Jason and Chris have shown that you can have success either way… as long as you work as hard and are as good as those two are.  So, how about you?  Are you building up your name or are you focused on your brand?  Or like me, are you making sure to spend the time to build both?

For almost 10 years, Michael Schechter has worked in his family’s business, Honora, a Freshwater Pearl jewelry company based in New York City. Over the past year, Michael has shifted from his role in operations to marketing and currently works as the Director of Community managing Honora‘s Website, Social Media presence as well as the overall customer experience. He also serves on the Executive Board of Gen-Next Jewelers, a community in which the next wave of jewelry manufacturers and retailers can connect and act as a resource for one another. You can connect with him on his personal blogTwitter or via email at Michael [at]

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  • The stupidest thing I ever did was name my blog after myself. I can’t sell it. I can’t really grow it. It’s the worst branding mistake ever.

    Except that everyone knows my name. : )

  • It is both a “double edged sword” and a “grass is greener on the other side” situation. Most of the top names in my industry are people who built their brand around themselves. Putting themselves at the center made a big difference in gaining traction. The interesting thing is going to be the next few years as several of those pioneers start to step back and let the next generation take over. It will be interesting to see what happens when compaines like David Yurman become Yurman… so long live Brogan 🙂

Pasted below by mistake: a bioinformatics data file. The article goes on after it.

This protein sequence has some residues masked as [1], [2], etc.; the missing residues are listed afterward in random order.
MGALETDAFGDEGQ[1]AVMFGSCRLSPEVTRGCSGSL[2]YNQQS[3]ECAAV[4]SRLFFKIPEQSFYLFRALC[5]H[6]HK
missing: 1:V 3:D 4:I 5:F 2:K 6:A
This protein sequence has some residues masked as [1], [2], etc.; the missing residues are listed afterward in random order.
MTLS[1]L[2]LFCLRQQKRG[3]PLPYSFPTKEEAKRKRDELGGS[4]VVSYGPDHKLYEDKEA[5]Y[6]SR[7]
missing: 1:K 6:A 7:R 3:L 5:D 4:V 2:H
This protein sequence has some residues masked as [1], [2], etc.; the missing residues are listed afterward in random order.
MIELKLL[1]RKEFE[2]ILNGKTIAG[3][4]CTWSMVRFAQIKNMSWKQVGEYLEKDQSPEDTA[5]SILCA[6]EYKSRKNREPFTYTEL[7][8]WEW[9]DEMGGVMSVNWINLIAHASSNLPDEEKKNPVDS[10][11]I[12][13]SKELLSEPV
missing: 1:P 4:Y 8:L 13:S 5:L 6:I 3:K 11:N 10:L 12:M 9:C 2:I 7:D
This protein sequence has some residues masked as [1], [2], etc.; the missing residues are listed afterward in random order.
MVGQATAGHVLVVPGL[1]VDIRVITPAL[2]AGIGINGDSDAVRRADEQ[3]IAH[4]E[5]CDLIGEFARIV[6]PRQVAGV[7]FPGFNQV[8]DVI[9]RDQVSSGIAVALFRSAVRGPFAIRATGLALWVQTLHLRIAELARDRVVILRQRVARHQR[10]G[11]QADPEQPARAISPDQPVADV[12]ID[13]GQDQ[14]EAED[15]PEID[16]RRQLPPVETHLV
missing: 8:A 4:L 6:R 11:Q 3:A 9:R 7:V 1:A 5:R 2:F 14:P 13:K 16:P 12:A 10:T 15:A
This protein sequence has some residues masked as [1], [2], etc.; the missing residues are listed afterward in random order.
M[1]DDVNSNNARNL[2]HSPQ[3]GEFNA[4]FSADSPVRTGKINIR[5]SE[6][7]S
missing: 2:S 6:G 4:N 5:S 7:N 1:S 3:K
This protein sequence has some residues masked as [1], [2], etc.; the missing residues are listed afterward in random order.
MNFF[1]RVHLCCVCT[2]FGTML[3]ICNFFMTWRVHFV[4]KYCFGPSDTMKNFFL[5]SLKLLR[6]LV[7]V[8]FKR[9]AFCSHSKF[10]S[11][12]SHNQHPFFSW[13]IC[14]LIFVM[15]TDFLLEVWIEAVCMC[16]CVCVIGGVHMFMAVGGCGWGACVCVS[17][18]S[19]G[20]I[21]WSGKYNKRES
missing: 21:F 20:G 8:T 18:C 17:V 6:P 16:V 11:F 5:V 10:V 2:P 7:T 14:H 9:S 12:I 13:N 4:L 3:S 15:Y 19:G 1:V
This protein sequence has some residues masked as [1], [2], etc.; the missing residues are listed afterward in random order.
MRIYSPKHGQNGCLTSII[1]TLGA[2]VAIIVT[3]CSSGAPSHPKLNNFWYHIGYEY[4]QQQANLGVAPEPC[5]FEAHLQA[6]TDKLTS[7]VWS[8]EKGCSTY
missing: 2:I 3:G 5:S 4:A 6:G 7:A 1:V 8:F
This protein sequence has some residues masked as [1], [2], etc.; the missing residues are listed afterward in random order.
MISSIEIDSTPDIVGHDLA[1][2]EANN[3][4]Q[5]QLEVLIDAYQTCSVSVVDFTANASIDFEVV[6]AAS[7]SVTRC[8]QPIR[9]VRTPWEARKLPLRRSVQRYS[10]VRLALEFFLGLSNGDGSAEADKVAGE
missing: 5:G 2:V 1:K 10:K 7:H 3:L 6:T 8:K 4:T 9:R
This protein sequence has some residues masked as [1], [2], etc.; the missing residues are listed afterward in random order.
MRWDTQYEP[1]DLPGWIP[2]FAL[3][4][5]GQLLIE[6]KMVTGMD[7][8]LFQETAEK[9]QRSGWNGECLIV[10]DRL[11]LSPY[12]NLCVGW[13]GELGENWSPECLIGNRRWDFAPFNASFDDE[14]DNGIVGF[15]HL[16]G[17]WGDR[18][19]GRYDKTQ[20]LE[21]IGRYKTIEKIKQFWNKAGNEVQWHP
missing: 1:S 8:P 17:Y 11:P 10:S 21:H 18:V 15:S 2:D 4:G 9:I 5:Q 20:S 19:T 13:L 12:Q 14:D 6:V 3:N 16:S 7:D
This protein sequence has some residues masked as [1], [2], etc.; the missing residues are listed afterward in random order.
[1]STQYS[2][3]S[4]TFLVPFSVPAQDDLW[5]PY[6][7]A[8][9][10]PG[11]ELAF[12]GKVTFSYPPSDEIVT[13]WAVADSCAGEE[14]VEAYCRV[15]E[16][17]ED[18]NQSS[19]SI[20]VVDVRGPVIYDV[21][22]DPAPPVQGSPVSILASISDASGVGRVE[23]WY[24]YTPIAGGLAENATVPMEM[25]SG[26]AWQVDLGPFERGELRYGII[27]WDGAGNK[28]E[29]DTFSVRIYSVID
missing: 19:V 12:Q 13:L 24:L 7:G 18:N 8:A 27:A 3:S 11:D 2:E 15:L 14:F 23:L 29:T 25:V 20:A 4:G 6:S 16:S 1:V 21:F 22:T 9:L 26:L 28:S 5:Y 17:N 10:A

Besides, I can assure you, working on a brand that was named after a somewhat common name, that is almost impossible not to mispronounce due to the word Honor and now has been pushed down in Google Instant by the word Honorarium has its challenges as well 🙂 (darn you Google Instant…)

  • Sue Windley (@DangerousMkting)

    Surely as social media is about engaging others in conversation, so whether it is a brand or an individual, as long as it feels like you’re talking to a person, that’s what will encourage engagement. I started with an unknown ‘brand name’ as this part of our business was new but everyone who engages with @DangerousMkting on Twitter knows that it is me – Sue – who is actually writing the replies! And it is me, the individual, that others have the conversation with.

    I was lucky to discover @ChrisBrogan & @JasonFalls very early on in my social media exploration and have emulated their generosity of spirit & aspire to their level of knowledge. To me these are the most important personal attributes & brand essence of what makes social media the best it can be!

    • They’ve both helped me quite a bit as I’ve figured out this space for both myself and for our company. It is a beautiful thing to be able to be DangerousMkting and Sue at the same time. It’s a challenge that many are facing. I still struggle with Honora on this as I am not Honora, Honora is just shy of 100 people.

  • I love both guys, but I think both of them have branding challenges. Chris notes the limitations of naming the blog after himself below. Jason is challenged by the fact that he may someday want to talk about something other than social media. I prefer the third approach (obviously). Not a name, and not category-specific.